Gabriel holds a special place in the pantheon of In Nomine’s Princes and Archangels: she is the only one to have explicitly changed from male to female. The transgender archangel.
Common wisdom holds that Ethereals who look like angels either vanish or become angels. The Erotes are the Symphony’s most notable exception. These Greek deities are tied to feelings of love and romance and resemble nothing so much as winged youths. Continue reading
Labrys was once one of Michael’s favorite servitors. At the close of the War in Heaven, she was one of the warriors responsible for ensuring that none of the fallen could escape their new home before it could be sealed. Asmodeans in particular loathe her and her signature double-axe. Unfortunately, Labrys herself came close to falling in the late 1930’s, and has been working to rehabilitate herself since. Continue reading
As I have previously discussed on this blog, Angels and Demons are not necessarily male or female. In fact, the official In Nomine line is that they are neither. This decision by the developers is complicated by the fact that Steve Jackson Games uses some very gendered language when discussing Celestials in general and Superiors in particular.
So how can you do better?
Turns out, a lot of thought has been given to gender neutral equivalents for lots of terms that we use in everyday speech.
Adaptability is the name of the game for a Duke of Lust. Not only do they need/want to drop everything to serve their Prince personally, but there is no telling what the state of their fortunes or the world will be when their own private submission is through.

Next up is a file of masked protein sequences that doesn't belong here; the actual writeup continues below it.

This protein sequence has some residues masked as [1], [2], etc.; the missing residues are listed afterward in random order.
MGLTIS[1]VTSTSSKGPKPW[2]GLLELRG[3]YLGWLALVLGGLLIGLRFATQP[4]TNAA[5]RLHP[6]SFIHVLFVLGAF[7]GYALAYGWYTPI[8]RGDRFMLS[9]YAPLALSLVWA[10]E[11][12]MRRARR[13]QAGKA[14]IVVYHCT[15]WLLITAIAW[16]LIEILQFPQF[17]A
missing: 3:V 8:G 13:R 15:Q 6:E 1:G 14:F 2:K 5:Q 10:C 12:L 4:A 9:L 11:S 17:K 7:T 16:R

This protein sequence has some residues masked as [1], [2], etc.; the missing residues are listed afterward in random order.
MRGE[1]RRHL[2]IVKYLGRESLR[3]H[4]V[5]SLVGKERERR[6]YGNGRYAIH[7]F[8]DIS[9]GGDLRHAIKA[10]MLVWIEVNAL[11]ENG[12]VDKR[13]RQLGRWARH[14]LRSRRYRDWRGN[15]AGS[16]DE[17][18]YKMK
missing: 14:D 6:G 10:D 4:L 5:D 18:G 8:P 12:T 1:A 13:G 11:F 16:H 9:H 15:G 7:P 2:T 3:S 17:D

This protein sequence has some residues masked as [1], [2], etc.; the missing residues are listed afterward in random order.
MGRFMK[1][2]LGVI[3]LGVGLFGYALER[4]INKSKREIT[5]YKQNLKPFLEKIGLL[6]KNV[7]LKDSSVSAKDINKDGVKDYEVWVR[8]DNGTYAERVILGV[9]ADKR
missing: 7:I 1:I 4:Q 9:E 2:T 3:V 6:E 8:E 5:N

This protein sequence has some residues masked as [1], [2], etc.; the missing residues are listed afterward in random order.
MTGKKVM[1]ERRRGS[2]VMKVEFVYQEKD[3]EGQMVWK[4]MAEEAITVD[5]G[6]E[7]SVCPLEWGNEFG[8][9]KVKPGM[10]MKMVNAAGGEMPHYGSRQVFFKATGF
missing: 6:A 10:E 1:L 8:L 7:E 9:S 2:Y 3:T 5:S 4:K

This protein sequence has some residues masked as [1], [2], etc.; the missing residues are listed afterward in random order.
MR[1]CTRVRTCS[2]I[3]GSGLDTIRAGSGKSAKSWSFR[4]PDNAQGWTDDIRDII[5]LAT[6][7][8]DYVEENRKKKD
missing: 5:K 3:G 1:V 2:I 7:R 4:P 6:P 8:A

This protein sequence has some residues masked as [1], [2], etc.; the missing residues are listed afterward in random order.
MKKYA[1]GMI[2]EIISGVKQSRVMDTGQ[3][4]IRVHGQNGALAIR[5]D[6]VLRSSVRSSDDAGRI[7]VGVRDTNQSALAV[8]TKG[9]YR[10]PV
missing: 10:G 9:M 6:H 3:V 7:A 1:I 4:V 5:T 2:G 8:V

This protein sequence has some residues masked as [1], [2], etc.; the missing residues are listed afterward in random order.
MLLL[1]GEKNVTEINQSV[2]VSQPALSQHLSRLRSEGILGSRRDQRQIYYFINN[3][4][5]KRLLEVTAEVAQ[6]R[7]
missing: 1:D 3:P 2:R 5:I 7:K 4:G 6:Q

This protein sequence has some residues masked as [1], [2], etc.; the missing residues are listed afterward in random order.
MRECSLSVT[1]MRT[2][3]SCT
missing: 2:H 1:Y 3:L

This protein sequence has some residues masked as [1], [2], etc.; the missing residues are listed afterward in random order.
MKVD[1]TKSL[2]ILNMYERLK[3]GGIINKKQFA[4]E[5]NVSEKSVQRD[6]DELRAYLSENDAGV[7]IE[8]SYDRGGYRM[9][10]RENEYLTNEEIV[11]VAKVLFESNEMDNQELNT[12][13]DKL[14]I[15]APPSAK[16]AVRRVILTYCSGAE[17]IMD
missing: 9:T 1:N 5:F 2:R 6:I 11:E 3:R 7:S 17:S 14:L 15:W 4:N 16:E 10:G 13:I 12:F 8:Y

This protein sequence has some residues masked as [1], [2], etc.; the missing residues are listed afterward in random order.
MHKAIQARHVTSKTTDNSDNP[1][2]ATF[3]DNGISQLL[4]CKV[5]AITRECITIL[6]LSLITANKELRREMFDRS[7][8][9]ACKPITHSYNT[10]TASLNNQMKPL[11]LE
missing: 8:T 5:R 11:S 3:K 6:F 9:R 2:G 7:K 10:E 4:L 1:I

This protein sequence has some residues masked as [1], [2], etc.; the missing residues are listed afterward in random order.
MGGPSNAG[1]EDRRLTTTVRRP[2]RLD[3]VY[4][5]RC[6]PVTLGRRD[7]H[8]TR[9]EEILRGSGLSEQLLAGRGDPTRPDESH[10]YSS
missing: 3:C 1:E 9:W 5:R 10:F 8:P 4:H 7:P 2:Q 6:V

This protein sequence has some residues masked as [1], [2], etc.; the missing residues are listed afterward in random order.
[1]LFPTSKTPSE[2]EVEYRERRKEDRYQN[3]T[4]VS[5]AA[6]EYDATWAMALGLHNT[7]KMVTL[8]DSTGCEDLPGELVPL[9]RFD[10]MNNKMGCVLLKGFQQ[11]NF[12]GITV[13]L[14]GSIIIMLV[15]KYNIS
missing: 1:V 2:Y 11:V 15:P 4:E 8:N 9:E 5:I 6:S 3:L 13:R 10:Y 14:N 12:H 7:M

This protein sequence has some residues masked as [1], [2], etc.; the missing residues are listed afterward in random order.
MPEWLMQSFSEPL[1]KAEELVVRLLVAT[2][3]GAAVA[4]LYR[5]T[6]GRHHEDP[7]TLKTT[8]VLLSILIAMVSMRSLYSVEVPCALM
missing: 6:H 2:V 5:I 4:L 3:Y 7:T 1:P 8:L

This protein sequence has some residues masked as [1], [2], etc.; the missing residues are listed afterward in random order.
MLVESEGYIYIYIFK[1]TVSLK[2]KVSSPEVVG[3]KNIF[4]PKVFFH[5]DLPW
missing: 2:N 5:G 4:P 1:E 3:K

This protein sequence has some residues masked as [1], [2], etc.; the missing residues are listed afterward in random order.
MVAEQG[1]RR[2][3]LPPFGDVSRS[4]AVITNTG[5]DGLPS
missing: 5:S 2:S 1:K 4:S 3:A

Any sphere of influence is flexible, and GMs should feel free to add. remove, or relocate any Duke as they see fit. Continue reading
Most celestials are genderless beings of metaphysical energy, who may have bodies of all available sexes.
– GURPs: In Nomine
GURPs: In Nomine was one of the last “core books” to be produced, and the first to officially introduce concepts from of Moriah’s essay “Homocelestiality” into the canon.
Sadly, its approach to celestial gender is not well reflected among the prime exemplars of the celestials: the Superiors. The fog of war grows thicker still when you consider that Steve Jackson Games was using the generic ‘he’ through the entire length of In Nomine‘s publishing run. While this choice was in line with editorial standards of the 1980s and 1990s, it is a singularly poor choice for differentiating between genderqueer, gender fluid, polygender, agender, male, and female entities.
Once upon a time Esther was a mortal. Or at least, that’s what her memories tell her. Her lover had earned a boon from Andrealphus and spent it to have her soul re-forged into a demon upon her death. It was agony. It was ecstasy. With more than a century in hell and several hours of her Prince’s personal attention, and she has never again felt anything like it.
It was supposed to have been a favor. Worst. Favor. Ever. Whomever Esther had been was tortured into oblivion and infused with a piece of her Prince’s sense of loss, betrayal, and unholy, unquenchable lust.
Husband, father, demon. Hans spends his days cooking, volunteering, and occasionally raising a little hell. His nights are for family and making sure everything goes “just so” at the PTA. For the most part, Mr. Cutler does his best to keep his infernal activities from interfering with his home life.
Hans is positive that his husband wouldn’t like Hell, so the Lilin has been doing what he can to ensure his husband a more earth-like afterlife. For the past few years the demon has been putting in overtime and taking on more risky assignments. Of course, what Hansard would really like to do is defect. Either way, Hans does not want his demonic colleagues anywhere near his family – and he’s not above using force or geas to get his way.